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Jacksonville Mayor Lenny Curry talks the rise, and fall, of the Jacksonville RNC


Lenny Curry says Jacksonville ready for possible protests at Republican National Convention

Jacksonville is back in business, Lenny Curry says.

Just hours after the Republican National Committee confirmed that Jacksonville would host the President’s keynote speech for the 2020 Republican National Convention, Mayor Lenny Curry faced local media.

For Curry, this early morning press conference was a necessity, with national media taking up the rest of the day.

For the Mayor, the official landing of the event capped off one of the biggest weeks in local news history, with a 122-year old Confederate Monument being brought down before the improbable visual of this Mayor marching with Black Lives Matter protesters who represent an existential challenge to the President and the Law and Order agenda he touts.

Those protesters, and more, will be in the streets in August, during a convention time that coincides with the 60th anniversary of Ax Handle Saturday, one of the most brutal episodes of racial violence in the city.

Can Jacksonville, thus far largely (though not completely) spared the protest violence seen elsewhere, avoid tumult when hosting the renomination of a historically divisive President?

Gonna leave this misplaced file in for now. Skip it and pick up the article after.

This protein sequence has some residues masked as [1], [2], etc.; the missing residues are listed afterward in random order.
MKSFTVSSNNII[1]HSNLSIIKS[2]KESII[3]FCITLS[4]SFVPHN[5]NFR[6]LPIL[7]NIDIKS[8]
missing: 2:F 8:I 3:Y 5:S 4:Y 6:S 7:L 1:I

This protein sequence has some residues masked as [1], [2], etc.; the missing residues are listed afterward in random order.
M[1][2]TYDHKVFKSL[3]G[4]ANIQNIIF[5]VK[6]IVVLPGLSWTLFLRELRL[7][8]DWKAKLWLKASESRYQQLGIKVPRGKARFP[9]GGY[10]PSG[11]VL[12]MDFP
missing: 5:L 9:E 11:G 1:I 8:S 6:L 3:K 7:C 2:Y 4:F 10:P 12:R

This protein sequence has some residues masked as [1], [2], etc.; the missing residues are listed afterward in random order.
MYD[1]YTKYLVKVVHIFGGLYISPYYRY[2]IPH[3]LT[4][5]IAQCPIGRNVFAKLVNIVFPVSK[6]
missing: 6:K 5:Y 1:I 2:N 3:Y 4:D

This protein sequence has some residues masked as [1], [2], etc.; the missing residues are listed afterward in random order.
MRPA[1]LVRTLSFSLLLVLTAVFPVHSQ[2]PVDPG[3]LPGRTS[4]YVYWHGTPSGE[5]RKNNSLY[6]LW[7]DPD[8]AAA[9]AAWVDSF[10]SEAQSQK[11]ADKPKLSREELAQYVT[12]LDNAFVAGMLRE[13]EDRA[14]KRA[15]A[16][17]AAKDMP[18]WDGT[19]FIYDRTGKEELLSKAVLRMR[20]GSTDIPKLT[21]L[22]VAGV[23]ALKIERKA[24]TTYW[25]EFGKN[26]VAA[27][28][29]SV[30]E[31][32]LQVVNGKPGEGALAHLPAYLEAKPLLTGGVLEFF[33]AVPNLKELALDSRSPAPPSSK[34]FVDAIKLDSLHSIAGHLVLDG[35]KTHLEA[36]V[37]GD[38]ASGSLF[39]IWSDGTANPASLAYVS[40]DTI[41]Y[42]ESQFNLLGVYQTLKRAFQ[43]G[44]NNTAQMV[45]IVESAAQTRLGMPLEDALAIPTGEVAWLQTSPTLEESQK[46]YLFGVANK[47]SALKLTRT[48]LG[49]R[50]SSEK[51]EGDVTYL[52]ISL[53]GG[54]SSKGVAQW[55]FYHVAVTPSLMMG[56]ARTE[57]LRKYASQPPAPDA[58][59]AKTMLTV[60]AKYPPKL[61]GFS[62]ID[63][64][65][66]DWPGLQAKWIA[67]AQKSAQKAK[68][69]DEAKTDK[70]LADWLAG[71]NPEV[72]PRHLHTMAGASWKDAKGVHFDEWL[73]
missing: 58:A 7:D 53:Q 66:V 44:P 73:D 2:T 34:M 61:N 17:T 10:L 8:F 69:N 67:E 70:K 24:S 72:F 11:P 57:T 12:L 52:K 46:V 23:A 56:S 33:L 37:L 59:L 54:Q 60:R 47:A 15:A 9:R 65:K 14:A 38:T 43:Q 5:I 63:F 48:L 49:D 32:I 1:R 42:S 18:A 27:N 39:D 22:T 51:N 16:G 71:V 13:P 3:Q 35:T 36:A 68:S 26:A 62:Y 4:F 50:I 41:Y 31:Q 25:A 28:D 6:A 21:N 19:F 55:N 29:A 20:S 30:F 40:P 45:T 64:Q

“As it relates to the terrible, tragic event … we have to acknowledge that. It was a terrible time in this city,” Curry said, but not connected to “this economic event.”

“Peaceful protest is a right,” Curry said. “We honor and respect that right.”

“With a convention, there is significant funding that comes from the federal government,” Curry added, with “federal and state partners,” law enforcement from other counties, and “additional resources in the city subsidized by federal government.”

The Mayor was light on specifics of disbursement, but said “every single interaction” he’s had with the feds, “the dollars come in.”

The city has cash on hand to float if reimbursement was delayed, he said.

The Mayor, responding to a question as to whether Tuesday’s events were just theater, reiterated that he had “evolved” on the Confederate Monument issue and the march Tuesday was the right thing.

Curry addressed concerns about COVID-19, saying the solution was to “act responsibly,” noting that Jacksonville’s positive rate is just 2.7%, meaning the curve has been “flattened for weeks now.”

Curry said that he continues to take the pandemic seriously, but “as we are in recovery mode, it’s important that we honor that right.”

The Mayor made no guarantees as to whether the acceptance speech would be a no mask event.

“If COVID-19 presents challenges … we will put the safety of people first,” Curry said.

The Mayor lauded the “tremendous opportunity” for Jacksonville, for “businesses to get back on their feet” and to “showcase our city to the world.”

A host committee will raise the dollars to pay for the event, Curry said.

Curry noted that numerous cities made their case, and Jacksonville was “on edge” until last night.

“I had a pretty good idea that it was us yesterday,” Curry said, but he didn’t know for sure until he saw it on television news

Written By

A.G. Gancarski has been a correspondent for since 2014. In 2018, he was a finalist for an Association of Alternative Newsweeklies "best political column." He can be reached at

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